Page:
Spring 2011


Commodore's Bit


AGM And Prize Giving

Annual Club Dinner

Annual Programme

Bodgit & Co

Burns Night & Video

Cheats Xmas Lunch

Club Open Weekend

Environmental Agency

Financial Problems

Financial Crisis (Solve)

Great Sailing


Kempton Park Fireworks

Ladies Lunch

Newsletter Printing

Out Of The Mouths Of

Pantomime March - May

Post Code (New)



Sailing Prog. Notes

SigneT Open Meeting  

Something Special

Start Of Season Party


Valley Gardens Visit

Web Site

What's Been Going On

Winter Water Front

Work Party

Work Party (Special)


6 November Kempton Park Firework Display

This event still seems to be able to bring out the 'child' in many of the members. And so it was that once again Richard Cannon's  house was invaded and formed the car park and jumping off point for AQSC's annual pilgrimage to Kempton Park's firework display. I am told that, against a background of fairground noises and the smell of burgers, it was the best ever. The evening finished back at the club house with a supper provided by Diana and her team of helpers.

The only downside to the event was that poor old Richard took a flyer leaving Kempton, he walked into a low railing, and fell flat on his face. With Rodger Wheeler's help he ended up with the St. John's Ambulance people who patched him up and sent him to West Middlesex Hospital. Rodger picked him up about 1 o'clock in the morning. For how hard his face hit the pavement Richard can’t believe how slight his injuries were.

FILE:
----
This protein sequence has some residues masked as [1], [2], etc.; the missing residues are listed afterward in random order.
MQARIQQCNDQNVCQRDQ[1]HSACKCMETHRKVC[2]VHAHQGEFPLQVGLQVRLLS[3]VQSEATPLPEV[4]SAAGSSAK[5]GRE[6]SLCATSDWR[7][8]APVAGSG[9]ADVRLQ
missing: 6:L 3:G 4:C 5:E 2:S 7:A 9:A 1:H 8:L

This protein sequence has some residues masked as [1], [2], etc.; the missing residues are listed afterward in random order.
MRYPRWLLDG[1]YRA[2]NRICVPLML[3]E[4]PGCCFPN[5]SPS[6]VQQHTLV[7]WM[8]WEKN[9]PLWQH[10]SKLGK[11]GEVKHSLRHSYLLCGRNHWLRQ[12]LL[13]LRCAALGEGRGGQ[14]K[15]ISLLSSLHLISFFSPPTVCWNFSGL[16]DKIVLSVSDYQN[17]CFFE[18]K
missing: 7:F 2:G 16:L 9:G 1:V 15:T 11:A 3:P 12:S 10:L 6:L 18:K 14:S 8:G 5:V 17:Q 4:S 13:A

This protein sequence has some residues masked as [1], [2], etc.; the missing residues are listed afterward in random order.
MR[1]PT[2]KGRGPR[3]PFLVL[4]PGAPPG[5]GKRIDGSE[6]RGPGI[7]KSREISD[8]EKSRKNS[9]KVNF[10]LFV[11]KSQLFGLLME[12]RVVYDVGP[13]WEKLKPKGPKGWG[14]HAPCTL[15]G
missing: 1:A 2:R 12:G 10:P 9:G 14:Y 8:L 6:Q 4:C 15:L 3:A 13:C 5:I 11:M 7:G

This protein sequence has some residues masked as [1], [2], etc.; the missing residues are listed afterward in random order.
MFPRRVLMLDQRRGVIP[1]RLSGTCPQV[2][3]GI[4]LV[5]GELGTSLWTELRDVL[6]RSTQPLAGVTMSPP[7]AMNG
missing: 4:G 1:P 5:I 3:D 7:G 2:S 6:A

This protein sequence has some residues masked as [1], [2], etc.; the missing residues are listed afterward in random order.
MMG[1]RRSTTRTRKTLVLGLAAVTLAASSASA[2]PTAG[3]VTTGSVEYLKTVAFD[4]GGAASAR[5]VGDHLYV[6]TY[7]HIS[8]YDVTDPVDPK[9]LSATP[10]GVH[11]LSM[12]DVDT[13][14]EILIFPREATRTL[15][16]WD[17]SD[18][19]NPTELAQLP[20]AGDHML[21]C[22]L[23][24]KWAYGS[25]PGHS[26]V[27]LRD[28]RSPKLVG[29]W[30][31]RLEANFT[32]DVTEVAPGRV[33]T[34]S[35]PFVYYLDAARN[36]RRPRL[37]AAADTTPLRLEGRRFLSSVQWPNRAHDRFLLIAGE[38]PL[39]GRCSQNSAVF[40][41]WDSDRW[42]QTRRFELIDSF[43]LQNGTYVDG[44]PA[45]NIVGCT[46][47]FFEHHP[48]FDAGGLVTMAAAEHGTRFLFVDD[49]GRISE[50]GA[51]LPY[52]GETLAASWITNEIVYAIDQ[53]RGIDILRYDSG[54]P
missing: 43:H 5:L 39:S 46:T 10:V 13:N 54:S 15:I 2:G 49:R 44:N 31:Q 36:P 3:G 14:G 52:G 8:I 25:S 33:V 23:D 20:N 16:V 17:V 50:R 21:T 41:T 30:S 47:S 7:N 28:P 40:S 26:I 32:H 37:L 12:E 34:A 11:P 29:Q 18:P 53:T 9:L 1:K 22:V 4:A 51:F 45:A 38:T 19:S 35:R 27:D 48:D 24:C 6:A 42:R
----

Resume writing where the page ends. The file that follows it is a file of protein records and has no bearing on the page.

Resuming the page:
A few day's later he was still looking like he'd gone a round or two with George Foreman! Luckily there wasn't too much harm done and by the annual dinner he was back to his old self again.

Mike (Sparklers) Baker

Now For Something Special

As we were laying up the Autumn edition of 'The Mainsheet' George Bray sent me a copy of his war time memories entitled "Wartime Child" suggesting that I might like to put it in the newsletter. Apparently he had originally written these for his grandchildren.

They are a youngster’s very personal view of a time in our history that many of us alive today have only read about or seen in newsreels and films. The story tells how he helped his family and his country by doing his bit during the 1940's. George's account ran to ten A4 sheets and at a few pages per edition it would have taken over a year to publish. I decided therefore to have Richard put it on our club website in its own area, referenced from the homepage. That way you can read it at your own pace and in its entirety. As this Spring newsletter goes to print "Wartime Child" is being put on the website … enjoy!

Mike (Over Easy) Baker